As the long lasting culture of India does not allow such acts to be illegal as these are considered to be offences against marriage. Hindu Mythology never accepted adultery and considered it as a crime both from moral and societal perspectives. Having an extramarital affair by one spouse definitely refers to the breaking of trust of another spouse in the marriage and considered it as a sin. Due to inferiority of women in post vedic eras, Hindu Laws punishes only adulterous wife or female and not the husbands because of their status was equal to god.

Latter were given warning not to repeat the sin again. Many Indian manuscripts have also included various provisions punishing the act of adultery. The first draft by Law Commission of IPC in 1837 does not included adultery as an offence but, when Lord Macaulay was drafting the law of crimes i.e. Indian Penal Code, he was in favour of including adultery under Indian Penal Code, and this ideology of Macaulay was accepted by the legislature and included the adultery as a serious crime and prescribe punishment for the same.

Law against adultery in India before 2018 judgment

Before the 2018 verdict on decriminalization of adultery, it was considered as a criminal offence. Sec. 497 of IPC, 1860 contains the provision for punishing the adultery making it an offence. This means that adultery is a pre- constitutional law made prior to the commencement of Constitution. In the 20th century, females were considered as inferior to males, and husbands have the control over their wives.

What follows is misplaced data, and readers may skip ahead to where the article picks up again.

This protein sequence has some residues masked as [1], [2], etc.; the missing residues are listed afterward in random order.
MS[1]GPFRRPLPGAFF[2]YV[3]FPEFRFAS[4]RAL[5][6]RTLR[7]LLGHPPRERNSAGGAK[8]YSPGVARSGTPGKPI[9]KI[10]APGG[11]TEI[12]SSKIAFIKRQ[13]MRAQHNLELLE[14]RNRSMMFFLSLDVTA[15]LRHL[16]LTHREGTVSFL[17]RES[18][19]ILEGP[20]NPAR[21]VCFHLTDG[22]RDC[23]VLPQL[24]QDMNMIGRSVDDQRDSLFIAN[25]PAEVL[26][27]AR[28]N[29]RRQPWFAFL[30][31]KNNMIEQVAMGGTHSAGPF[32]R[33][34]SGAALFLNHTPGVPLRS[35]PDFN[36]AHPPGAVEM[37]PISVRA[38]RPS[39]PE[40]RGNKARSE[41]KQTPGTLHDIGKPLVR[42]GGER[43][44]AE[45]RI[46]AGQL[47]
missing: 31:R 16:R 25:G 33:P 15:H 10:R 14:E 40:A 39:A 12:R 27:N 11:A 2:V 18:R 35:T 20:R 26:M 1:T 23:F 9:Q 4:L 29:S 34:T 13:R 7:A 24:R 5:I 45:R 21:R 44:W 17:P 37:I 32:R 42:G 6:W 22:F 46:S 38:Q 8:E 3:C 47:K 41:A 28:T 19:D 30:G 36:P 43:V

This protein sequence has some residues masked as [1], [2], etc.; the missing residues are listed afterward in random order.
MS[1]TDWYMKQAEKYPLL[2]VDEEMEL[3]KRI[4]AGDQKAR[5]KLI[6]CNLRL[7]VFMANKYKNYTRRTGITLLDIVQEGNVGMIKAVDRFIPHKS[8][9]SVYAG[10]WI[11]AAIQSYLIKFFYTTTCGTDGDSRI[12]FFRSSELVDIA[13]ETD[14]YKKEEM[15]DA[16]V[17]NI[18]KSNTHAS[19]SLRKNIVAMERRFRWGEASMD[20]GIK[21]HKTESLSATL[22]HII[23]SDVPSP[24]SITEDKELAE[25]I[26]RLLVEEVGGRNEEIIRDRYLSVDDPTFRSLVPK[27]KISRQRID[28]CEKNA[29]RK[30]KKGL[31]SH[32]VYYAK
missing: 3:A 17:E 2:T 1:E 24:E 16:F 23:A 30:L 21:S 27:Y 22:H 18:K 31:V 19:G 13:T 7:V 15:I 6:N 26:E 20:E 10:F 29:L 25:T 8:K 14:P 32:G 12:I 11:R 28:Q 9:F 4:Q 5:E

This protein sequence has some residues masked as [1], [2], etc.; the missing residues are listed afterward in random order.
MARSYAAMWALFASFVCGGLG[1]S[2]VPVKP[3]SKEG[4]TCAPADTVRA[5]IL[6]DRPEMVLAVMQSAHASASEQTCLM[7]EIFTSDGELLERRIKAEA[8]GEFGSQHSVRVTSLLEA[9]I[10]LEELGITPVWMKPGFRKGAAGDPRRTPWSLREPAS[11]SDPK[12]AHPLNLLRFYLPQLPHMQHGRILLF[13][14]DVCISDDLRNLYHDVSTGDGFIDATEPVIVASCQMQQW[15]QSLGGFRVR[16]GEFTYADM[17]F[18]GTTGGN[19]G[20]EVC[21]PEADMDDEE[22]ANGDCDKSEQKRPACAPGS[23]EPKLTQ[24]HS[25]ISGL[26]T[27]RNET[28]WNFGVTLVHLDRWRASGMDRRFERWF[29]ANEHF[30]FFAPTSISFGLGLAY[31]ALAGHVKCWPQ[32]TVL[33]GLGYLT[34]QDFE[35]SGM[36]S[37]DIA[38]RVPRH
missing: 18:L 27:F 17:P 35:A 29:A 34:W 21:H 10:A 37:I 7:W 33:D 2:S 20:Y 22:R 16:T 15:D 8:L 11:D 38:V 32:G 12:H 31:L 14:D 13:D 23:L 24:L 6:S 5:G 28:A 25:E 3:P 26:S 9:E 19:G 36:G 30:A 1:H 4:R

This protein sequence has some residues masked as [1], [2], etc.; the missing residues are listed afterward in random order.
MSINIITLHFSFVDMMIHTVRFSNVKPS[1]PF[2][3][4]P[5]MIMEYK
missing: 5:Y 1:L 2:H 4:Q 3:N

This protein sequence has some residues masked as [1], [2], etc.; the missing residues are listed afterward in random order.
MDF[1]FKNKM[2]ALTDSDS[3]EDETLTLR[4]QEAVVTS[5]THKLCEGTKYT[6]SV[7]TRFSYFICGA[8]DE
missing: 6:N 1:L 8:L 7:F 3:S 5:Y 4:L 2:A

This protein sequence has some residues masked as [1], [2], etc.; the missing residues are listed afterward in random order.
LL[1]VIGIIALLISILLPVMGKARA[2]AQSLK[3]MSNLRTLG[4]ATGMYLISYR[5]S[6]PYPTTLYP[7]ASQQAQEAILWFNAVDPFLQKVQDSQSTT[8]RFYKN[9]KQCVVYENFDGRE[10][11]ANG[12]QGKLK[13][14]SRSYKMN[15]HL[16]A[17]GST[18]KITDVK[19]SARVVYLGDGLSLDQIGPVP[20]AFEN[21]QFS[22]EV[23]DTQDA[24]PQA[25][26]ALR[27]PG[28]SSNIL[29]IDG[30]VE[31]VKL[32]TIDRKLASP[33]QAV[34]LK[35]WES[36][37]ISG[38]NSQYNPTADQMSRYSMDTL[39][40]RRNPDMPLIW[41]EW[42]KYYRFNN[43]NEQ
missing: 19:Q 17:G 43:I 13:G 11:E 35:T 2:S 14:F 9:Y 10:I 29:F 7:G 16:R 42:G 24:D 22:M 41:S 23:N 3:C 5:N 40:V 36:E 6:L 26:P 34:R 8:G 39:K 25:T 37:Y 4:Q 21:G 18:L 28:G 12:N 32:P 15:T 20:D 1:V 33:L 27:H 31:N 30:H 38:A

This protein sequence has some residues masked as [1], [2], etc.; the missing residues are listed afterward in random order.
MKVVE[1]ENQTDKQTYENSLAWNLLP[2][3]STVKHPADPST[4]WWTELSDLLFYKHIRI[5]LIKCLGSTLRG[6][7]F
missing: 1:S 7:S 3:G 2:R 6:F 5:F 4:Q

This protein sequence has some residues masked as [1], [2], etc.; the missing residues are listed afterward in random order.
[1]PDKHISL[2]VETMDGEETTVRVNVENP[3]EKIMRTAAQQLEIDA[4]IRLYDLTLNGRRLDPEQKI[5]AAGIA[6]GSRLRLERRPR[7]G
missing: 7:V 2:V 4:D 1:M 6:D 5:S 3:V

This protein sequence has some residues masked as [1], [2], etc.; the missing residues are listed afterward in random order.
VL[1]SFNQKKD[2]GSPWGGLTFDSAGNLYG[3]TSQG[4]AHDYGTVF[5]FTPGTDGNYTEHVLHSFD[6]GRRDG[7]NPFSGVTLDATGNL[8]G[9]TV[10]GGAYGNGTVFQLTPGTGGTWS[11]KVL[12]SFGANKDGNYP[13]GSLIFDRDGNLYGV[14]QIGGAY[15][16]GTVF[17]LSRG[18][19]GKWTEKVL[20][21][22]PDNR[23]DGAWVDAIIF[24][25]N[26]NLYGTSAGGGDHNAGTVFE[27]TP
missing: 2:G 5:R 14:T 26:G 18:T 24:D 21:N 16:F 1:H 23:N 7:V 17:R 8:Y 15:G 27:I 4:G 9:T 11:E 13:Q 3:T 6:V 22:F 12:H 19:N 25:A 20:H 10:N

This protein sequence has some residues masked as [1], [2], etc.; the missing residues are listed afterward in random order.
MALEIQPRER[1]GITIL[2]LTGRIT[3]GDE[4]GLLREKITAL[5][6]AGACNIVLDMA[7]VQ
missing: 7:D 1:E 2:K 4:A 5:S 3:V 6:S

At that time, there were no rights given to women which were independent to those of their male partners. Women were believed to be the private property of their husbands hence the adultery is made an offence committed against husband and thus only husbands were given the right to prosecute the third party. Besides being a criminal offence, adultery can also be taken as a ground of divorce under sec. 13 (1) (i) of Hindu Marriage Act, 1955.

Sec. 497 of IPC, 1860 had defined adultery as- Any person who indulges in voluntary sexual contact with another person knowing or believing her to be the wife of another person, then, the former will be punished for committing the act of adultery with imprisonment of not more than 5 years or fine or with both.

The provision under sec. 497 punished only the male offender who commits the offence of adultery with the wife of another person without latter's consent. It is very vague that the crime had been committed by both the third party and wife but only the third party will have to suffer. Even if the male who indulges in adultery is married, then his wife does not have the same right to prosecute the female, with whom his husband had done act of consummation. She was only left with the option to take divorce from her husband.